Fed up of hearing about fat yet? What about oil? The two are quite clearly synonymous, oil being the pure form of fat that has become favoured in the Western world in various different guises, some of which are a hell of a lot healthier than others, and some which actually have quite a negative impact on our health.
First off be sure to check out my previous two fat posts if you haven’t already
The Fat Debate – why fat isn’t the enemy!
The Finer Details of Fat – A closer look at Omega’s 3 and 6
I want to reiterate the fact that I’m not against fat. Fat is good for you, it’s essential, our bodies need if for various different reasons discussed previously and without it we can’t function optimally. That said, the most recent weekend of class time provided quite an interesting insight in to oils, how they are sold to us, how they should be kept, and used as well as tips on how to uncover a seemingly healthy product which has actually been processed to within an inch of it’s life, disguised by cleaver marketer’s to be sold as something premium.
As consumers we buy two forms of “pure” fat…that which comes in solid form – saturated and that which comes in liquid form, polyunsaturated and monounsaturated. This is about as broad a categorisation as you can get!
From butter, to ghee, to coconut and palm oil, these solid saturated fats have come under much scrutiny over the past 20-30 years, touted as being the poorest, unhealthiest form of fat; in fairness it’s really butter that has gotten a bad rep but people generally still hear the word “saturated” and think they best generally avoid it.
In truth, these predominantly saturated fats (as each will contain a small amount of both polyunsaturated and monu-saturated as well) have their use and if used in moderation, particularly by those on a plant based diet, they are unlikely to have any negative effects on health. They’re ideal for cooking at high temperatures as they are more stable, less likely to become oxidised and rancid and therefore don’t impose any harsh effects upon the body.
Polyunsaturated Vegetable Oils
Once, and by some, still considered to be the healthier option when it comes to using fat/oil in cooking when in reality they are THE MOST DANGEROUS. In fact, people who consume polyunsaturated vegetable oils in quantity have been found to have a great risk of heart attack and cancer.
These oils which are highly susceptible to rancidity, are generally highly refined before they hit supermarket shelves. There are exceptions, such as flax oil which is sold as a supplement in it’s unrefined form, but generally the vegetable oils we purchase regularly to cook with are refined, free from colour, taste and smell and frankly highly toxic.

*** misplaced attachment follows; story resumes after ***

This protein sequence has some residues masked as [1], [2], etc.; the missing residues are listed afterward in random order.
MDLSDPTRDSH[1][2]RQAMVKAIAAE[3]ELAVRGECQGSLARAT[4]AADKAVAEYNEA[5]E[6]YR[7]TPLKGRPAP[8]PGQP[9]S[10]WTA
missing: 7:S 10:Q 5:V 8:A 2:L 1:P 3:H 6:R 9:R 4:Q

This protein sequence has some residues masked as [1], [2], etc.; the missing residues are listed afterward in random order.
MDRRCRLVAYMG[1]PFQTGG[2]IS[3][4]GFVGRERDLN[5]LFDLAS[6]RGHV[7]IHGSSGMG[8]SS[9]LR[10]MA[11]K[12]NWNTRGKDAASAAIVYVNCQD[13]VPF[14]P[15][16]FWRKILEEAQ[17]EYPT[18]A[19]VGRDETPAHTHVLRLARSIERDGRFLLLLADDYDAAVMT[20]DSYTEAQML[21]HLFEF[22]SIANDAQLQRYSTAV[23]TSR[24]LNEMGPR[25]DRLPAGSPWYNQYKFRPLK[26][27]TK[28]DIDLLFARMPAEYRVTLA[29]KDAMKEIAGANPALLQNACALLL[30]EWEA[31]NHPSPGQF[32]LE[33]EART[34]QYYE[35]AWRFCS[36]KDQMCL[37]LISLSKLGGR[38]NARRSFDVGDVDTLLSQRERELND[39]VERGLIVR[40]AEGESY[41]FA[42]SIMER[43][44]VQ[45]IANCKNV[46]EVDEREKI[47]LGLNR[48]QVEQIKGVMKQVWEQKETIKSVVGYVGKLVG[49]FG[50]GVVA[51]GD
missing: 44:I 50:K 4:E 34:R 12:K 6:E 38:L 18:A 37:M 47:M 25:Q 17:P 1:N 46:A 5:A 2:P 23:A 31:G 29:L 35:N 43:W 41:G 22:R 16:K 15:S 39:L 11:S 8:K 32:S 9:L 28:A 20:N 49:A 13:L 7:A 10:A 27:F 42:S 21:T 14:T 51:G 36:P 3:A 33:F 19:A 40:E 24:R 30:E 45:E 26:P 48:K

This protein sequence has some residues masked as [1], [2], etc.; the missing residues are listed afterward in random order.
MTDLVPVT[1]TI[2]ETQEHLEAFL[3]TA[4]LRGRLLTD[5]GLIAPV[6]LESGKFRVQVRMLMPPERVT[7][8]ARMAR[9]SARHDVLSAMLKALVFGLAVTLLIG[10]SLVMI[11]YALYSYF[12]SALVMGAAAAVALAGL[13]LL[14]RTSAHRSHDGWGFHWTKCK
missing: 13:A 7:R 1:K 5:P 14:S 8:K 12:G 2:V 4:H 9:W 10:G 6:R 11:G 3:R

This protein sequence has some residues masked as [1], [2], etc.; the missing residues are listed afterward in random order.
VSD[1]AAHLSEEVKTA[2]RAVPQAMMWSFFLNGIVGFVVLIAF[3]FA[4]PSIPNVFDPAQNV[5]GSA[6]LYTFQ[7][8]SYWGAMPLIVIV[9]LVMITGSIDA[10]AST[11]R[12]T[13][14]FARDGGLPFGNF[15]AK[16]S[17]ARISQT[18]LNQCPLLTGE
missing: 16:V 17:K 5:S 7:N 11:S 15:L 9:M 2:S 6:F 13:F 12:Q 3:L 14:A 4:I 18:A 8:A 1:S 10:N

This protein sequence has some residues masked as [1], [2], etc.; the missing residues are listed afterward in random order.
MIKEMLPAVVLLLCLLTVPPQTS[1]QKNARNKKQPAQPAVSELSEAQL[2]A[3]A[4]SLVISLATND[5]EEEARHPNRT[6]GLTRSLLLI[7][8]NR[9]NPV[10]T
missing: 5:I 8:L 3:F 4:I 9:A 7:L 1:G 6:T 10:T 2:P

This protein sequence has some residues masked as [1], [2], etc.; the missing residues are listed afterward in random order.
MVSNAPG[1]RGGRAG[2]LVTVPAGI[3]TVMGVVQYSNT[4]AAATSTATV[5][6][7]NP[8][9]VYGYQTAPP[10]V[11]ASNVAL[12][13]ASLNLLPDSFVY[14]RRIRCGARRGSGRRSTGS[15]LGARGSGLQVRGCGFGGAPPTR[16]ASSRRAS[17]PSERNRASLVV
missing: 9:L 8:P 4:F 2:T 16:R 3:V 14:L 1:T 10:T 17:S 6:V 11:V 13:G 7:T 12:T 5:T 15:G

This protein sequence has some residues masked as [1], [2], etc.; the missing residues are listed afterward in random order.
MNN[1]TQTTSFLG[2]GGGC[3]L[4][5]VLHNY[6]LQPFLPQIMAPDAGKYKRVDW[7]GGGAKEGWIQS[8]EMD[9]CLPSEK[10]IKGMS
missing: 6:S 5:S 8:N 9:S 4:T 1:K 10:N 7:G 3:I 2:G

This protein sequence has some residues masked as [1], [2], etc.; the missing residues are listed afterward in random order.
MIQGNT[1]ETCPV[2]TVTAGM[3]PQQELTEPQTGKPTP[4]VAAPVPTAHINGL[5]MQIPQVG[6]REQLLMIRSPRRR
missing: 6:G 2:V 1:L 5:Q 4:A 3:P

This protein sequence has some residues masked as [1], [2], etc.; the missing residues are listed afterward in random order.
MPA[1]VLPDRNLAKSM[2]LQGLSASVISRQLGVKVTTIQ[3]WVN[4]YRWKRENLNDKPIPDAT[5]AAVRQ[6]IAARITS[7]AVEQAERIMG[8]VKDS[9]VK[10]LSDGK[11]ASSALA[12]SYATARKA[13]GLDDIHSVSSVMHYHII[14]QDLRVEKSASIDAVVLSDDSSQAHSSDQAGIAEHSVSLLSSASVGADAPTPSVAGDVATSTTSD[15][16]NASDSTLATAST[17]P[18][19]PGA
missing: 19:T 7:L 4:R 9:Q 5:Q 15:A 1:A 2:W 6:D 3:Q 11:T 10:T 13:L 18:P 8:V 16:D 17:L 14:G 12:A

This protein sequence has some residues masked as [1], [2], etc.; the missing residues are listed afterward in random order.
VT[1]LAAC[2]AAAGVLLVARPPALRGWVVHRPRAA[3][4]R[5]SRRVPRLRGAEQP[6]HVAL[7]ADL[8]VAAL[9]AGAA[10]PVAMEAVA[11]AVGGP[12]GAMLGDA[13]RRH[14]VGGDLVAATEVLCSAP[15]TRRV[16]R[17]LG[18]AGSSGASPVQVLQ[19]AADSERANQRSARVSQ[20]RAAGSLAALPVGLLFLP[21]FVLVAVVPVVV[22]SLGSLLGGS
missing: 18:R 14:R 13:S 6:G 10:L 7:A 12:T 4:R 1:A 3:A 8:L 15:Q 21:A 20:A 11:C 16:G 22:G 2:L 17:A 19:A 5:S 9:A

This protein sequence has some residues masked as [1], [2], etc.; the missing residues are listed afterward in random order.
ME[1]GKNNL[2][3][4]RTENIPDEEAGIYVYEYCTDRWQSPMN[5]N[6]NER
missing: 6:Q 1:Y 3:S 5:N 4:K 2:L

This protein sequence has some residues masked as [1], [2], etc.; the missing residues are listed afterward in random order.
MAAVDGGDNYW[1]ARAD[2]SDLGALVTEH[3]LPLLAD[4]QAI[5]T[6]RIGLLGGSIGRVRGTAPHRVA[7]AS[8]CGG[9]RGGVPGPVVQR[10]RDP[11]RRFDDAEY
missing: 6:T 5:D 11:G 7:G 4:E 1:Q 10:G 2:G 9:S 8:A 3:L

Clearly the above message is all WRONG!!!
All taste of rancidity is of course removed so that the oils past the consumer standards test (quite literally on the shop floor). The fact that they are refined is usually broadcast though a large number of people have to believe/assume that “refined” denotes a higher quality when quite the opposite is true.
Common polyunsaturated oils include canola, rapeseed, walnut, sesame, sunflower, flaxseed, corn and soy. These oils are best avoided for use in cooking though ideal in their unrefined form for dressing salads, or drizzling on already cooked food.
Trans Fatty Acids
The refining of the aforementioned polyunsaturated oils involves a hell of lot of heat which transforms these unsaturated fats in to trans fats. These trans fats raise cholesterol, prevent healthful transformation of fats in the body to immunity building fatty acids, as well as increasing the risk of arthritis, cancer and heart disease.
They are also known to interfere with pregnancy, promote miscarriage, lower the quality of breast milk as well as decreasing insulin sensitivity of body cells, particularly the liver which can lead to Type 2 diabetes (insulin resistant).
Companies don’t have to list the quantity of trans fat in their products though it’s worth checking your labels – not only of the oils you buy but of any processed/premade/pre-packaged foods. Where vegetable oil is used unless it states “free from hydrogenated vegetable oils” it more than likely will contain trans fatty acids.
Margarines, biscuits, crackers, cooking chocolate, cake mix, fried foods and snack foods are the biggest culprits.
Although they have quite noticeably been reduced in terms of the amount of them in products and the amount of products actually containing them at all in Ireland, I was quite surprised to hear that we hadn’t yet banned them seen as Denmark, Switzerland, Austria and New York have prohibited them entirely!